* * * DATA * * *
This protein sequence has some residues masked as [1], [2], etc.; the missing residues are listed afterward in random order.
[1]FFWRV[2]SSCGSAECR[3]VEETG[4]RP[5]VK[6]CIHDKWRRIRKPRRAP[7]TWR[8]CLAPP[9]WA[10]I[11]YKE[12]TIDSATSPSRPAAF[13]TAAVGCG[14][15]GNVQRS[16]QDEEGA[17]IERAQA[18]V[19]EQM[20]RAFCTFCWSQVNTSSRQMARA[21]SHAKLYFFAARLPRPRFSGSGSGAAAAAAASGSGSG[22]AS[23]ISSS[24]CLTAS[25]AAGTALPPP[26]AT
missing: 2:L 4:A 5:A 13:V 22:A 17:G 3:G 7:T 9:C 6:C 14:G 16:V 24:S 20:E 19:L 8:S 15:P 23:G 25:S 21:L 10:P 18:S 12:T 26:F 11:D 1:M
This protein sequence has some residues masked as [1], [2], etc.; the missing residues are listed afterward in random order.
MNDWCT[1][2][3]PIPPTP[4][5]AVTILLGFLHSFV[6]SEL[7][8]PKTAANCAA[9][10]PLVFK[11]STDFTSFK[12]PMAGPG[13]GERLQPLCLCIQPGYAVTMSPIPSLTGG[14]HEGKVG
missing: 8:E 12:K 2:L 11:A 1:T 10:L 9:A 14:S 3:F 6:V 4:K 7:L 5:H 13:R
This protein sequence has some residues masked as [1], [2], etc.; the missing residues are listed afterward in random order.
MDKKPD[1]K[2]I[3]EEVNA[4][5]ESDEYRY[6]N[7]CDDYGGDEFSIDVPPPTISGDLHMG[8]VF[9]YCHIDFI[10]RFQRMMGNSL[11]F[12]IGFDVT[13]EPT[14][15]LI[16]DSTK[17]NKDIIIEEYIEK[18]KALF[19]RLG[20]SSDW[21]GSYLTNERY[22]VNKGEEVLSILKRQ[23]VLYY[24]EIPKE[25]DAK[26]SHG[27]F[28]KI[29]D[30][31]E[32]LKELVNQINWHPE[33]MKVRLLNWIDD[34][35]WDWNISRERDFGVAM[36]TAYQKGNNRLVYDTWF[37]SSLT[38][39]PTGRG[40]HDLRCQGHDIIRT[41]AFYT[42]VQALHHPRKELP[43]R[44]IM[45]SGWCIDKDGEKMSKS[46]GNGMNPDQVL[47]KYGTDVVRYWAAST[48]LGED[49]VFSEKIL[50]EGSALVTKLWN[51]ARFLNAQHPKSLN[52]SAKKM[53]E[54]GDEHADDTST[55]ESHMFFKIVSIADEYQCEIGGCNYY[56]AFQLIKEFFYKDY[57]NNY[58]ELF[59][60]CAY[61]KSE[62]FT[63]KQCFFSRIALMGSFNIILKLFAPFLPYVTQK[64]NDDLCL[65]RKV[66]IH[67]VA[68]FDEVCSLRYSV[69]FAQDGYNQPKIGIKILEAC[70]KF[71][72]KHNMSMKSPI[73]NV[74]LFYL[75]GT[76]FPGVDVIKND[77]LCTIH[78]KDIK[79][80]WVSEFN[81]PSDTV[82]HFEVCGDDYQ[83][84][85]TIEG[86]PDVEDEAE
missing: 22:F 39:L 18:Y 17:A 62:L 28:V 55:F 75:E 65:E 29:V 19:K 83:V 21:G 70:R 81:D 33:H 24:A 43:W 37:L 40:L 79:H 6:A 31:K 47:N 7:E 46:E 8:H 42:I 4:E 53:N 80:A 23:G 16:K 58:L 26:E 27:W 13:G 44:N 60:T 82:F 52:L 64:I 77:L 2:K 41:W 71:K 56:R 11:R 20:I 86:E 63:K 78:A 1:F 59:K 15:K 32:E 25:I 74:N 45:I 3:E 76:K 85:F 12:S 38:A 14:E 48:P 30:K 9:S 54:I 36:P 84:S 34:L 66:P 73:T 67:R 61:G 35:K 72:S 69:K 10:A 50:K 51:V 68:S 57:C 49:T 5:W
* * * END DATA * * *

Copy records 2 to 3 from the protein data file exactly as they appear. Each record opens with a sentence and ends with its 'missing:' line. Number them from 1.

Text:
This protein sequence has some residues masked as [1], [2], etc.; the missing residues are listed afterward in random order.
MNDWCT[1][2][3]PIPPTP[4][5]AVTILLGFLHSFV[6]SEL[7][8]PKTAANCAA[9][10]PLVFK[11]STDFTSFK[12]PMAGPG[13]GERLQPLCLCIQPGYAVTMSPIPSLTGG[14]HEGKVG
missing: 8:E 12:K 2:L 11:A 1:T 10:L 9:A 14:S 3:F 6:V 4:K 7:L 5:H 13:R
This protein sequence has some residues masked as [1], [2], etc.; the missing residues are listed afterward in random order.
MDKKPD[1]K[2]I[3]EEVNA[4][5]ESDEYRY[6]N[7]CDDYGGDEFSIDVPPPTISGDLHMG[8]VF[9]YCHIDFI[10]RFQRMMGNSL[11]F[12]IGFDVT[13]EPT[14][15]LI[16]DSTK[17]NKDIIIEEYIEK[18]KALF[19]RLG[20]SSDW[21]GSYLTNERY[22]VNKGEEVLSILKRQ[23]VLYY[24]EIPKE[25]DAK[26]SHG[27]F[28]KI[29]D[30][31]E[32]LKELVNQINWHPE[33]MKVRLLNWIDD[34][35]WDWNISRERDFGVAM[36]TAYQKGNNRLVYDTWF[37]SSLT[38][39]PTGRG[40]HDLRCQGHDIIRT[41]AFYT[42]VQALHHPRKELP[43]R[44]IM[45]SGWCIDKDGEKMSKS[46]GNGMNPDQVL[47]KYGTDVVRYWAAST[48]LGED[49]VFSEKIL[50]EGSALVTKLWN[51]ARFLNAQHPKSLN[52]SAKKM[53]E[54]GDEHADDTST[55]ESHMFFKIVSIADEYQCEIGGCNYY[56]AFQLIKEFFYKDY[57]NNY[58]ELF[59][60]CAY[61]KSE[62]FT[63]KQCFFSRIALMGSFNIILKLFAPFLPYVTQK[64]NDDLCL[65]RKV[66]IH[67]VA[68]FDEVCSLRYSV[69]FAQDGYNQPKIGIKILEAC[70]KF[71][72]KHNMSMKSPI[73]NV[74]LFYL[75]GT[76]FPGVDVIKND[77]LCTIH[78]KDIK[79][80]WVSEFN[81]PSDTV[82]HFEVCGDDYQ[83][84][85]TIEG[86]PDVEDEAE
missing: 22:F 39:L 18:Y 17:A 62:L 28:V 55:F 75:E 65:E 29:V 19:K 83:V 21:G 70:R 81:D 33:H 24:A 43:W 37:L 40:L 79:H 6:A 31:K 47:N 7:E 46:E 8:H 42:I 4:E 53:N 80:A 23:G 16:K 58:L 26:E 27:W 13:G 44:N 60:T 82:F 52:L 64:I 77:L 2:K 41:W 71:K 56:R 11:R 20:I 86:E 63:K 78:A 1:F 59:K 15:K 32:E 25:I 74:N 45:I 3:E 76:K 85:F 12:S 38:A 14:E 48:P 30:K 9:S 54:I 36:P 84:S 34:L 66:P 73:T 67:R 61:G 35:K 72:S 69:K 10:A 50:K 51:V 68:S 57:C 49:T 5:W